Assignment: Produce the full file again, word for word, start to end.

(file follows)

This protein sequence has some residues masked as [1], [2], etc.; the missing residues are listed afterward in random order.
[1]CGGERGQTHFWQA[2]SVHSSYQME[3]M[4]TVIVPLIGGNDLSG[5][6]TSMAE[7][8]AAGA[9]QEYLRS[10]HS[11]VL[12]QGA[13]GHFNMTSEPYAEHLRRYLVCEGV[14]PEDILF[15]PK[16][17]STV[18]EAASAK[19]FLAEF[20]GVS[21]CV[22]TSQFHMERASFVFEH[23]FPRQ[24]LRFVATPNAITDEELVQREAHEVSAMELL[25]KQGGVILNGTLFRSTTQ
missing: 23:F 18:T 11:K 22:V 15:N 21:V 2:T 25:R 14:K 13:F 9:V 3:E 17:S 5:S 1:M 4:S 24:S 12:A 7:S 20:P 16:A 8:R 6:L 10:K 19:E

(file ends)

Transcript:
This protein sequence has some residues masked as [1], [2], etc.; the missing residues are listed afterward in random order.
[1]CGGERGQTHFWQA[2]SVHSSYQME[3]M[4]TVIVPLIGGNDLSG[5][6]TSMAE[7][8]AAGA[9]QEYLRS[10]HS[11]VL[12]QGA[13]GHFNMTSEPYAEHLRRYLVCEGV[14]PEDILF[15]PK[16][17]STV[18]EAASAK[19]FLAEF[20]GVS[21]CV[22]TSQFHMERASFVFEH[23]FPRQ[24]LRFVATPNAITDEELVQREAHEVSAMELL[25]KQGGVILNGTLFRSTTQ
missing: 23:F 18:T 11:K 22:V 15:N 21:V 2:T 25:R 14:K 13:F 9:V 3:E 17:S 5:S 1:M 4:S 24:S 12:A 7:S 20:P 16:A 8:R 6:L 10:K 19:E